Depositions: What Role Do Notaries Play?

What is a deposition and who can do that?

A deposition is simply a testimony given outside the court by a witness (the deponent) under oath or affirmation. This testimony is taken by lawyers who ask him or her oral questions; then, this is put in writing and duly authenticated to be used in a trial of a civil action or a criminal prosecution.

What Role Notaries Play?

Notaries are authorized to administer an oath or affirmation for a deposition to the witness or deponent for use in court or on an investigation. The deponent must be physically present and be properly identified. Notaries who keep a journal should make an entry at this point obtaining also the deponent’s signature. A notary would then administer the oath or affirmation asking (may have the person raise his or her right hand):

“Do you swear (or affirm) that the testimony you are about to give in this matter is the truth, the whole truth, and nothing but the truth (so help you, God)?”

Once the answer is “yes,” the deponent is under oath, and the duty of the notary is over!

Depositions may be taken over the phone; however, the witness or deponent must be physically present at the time the oath or affirmation is given. Regarding the presence requirement, here is what the FL Governor’s Reference Manual for Notaries states:

“There is no exception to the presence requirement, even if the attorneys for both parties stipulate otherwise. (See Attorney General Opinion, No. 92-95, December 23, 1992.) This means that, if you are asked to swear in a person [administer an oath or affirmation to] over the phone, you must decline. A notary, or other authorized official, would have to be present with the deponent for the administration of the oath or affirmation. ”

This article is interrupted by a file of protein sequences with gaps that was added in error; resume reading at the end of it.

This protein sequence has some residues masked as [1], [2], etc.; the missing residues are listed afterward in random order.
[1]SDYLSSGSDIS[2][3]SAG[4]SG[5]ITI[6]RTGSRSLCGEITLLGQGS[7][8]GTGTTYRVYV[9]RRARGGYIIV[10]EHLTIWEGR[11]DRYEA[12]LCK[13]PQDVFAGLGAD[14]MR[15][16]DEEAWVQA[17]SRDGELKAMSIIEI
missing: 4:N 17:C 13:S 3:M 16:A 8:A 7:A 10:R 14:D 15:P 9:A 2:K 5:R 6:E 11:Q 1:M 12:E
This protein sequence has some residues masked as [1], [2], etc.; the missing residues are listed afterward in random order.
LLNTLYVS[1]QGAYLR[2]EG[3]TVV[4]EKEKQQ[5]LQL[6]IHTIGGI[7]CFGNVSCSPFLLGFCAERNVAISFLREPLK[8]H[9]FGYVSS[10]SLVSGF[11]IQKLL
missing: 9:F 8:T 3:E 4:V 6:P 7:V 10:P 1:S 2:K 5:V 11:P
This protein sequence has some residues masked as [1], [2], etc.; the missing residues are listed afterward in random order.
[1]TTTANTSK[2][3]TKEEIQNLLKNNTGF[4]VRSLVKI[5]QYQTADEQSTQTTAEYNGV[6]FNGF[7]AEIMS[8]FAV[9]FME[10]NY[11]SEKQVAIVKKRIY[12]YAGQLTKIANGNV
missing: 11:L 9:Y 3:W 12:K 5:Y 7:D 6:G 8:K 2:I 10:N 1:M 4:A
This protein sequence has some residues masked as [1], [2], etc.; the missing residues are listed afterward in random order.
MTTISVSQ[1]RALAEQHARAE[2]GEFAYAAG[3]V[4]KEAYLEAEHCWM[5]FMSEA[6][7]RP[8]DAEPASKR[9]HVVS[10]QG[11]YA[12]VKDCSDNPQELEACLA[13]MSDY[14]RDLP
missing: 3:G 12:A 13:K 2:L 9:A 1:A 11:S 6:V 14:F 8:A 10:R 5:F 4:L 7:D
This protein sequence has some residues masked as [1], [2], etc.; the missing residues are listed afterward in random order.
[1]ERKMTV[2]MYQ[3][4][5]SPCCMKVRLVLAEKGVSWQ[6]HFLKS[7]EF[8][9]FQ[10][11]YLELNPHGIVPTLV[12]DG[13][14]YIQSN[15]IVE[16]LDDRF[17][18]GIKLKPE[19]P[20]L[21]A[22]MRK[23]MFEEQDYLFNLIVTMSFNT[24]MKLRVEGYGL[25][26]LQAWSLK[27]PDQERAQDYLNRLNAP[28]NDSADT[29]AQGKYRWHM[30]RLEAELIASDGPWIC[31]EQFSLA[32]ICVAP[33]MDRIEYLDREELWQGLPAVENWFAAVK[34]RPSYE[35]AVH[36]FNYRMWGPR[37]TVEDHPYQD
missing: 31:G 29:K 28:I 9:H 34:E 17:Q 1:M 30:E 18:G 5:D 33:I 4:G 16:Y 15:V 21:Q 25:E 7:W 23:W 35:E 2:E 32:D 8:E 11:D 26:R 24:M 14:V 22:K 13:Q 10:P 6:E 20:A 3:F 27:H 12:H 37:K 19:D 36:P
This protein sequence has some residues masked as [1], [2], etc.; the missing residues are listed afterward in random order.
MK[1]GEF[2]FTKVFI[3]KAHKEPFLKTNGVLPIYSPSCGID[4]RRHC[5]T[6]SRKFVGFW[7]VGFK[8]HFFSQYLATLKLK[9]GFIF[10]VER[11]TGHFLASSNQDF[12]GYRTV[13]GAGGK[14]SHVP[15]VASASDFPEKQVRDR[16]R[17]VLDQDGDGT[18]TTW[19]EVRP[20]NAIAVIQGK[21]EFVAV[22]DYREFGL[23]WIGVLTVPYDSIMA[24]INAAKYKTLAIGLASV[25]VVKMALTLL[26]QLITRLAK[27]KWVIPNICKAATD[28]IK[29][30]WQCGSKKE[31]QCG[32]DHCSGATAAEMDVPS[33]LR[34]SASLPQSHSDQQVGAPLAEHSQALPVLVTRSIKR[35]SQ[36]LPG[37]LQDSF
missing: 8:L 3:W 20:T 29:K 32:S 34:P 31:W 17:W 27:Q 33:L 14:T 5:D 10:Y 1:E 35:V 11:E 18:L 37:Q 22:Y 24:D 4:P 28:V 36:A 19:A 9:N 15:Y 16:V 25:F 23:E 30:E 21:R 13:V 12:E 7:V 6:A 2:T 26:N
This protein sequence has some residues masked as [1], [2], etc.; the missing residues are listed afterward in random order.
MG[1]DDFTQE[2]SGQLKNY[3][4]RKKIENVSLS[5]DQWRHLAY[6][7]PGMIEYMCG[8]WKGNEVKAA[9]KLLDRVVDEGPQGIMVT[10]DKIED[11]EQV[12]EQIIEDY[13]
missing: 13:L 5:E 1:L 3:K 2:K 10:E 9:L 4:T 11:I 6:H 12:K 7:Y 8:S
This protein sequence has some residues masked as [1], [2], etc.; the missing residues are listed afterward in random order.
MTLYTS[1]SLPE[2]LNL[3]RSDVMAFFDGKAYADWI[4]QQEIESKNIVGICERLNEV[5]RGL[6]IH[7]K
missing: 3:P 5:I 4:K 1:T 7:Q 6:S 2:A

To make the written certificate for the notarial act in FL, the manual suggests that it be done like this:

COUNTY OF ____________
In my capacity as a Notary Public of the State
of Florida, I certify that on the _____ day of
_________________, 20___, at (time) a.m./
p . m . , ( n a m e o f d e p o n e n t ) p e r s o n a l l y
appeared before me and took an oath (or
a f f i r m a t i o n ) f o r t h e p u r p o s e o f g i v i n g
testimony in the matter:__________________

Personally Known__________
or Produced Identification__________
Type of Identification Produced__________

Notary Signature



NOTE: Notaries who are not lawyers may not participate in the deposition, i.e., question the deponent; to do so is overstepping their authority. A Florida appellate court ruled that taking a deposition is practice of law under section 454.23, Florida Statutes. So if a notary engages in questioning the witness, he or she is engaged in UPL, and the notary may be suspended by the Governor for violating this law aside from possibly facing criminal charges for the unlicensed or unauthorized practice of law (UPL).

There is a case mentioned on the manual regarding two paralegals, one who was a notary also. To read more about it, please visit this link: p. 14.

You can also check my post titled “Can Notaries Prepare Legal Documents?” to learn more about the limits for notaries and unlicensed practice of law (UPL).

by Alessandra Gomes

On My Way FL Notary S.A.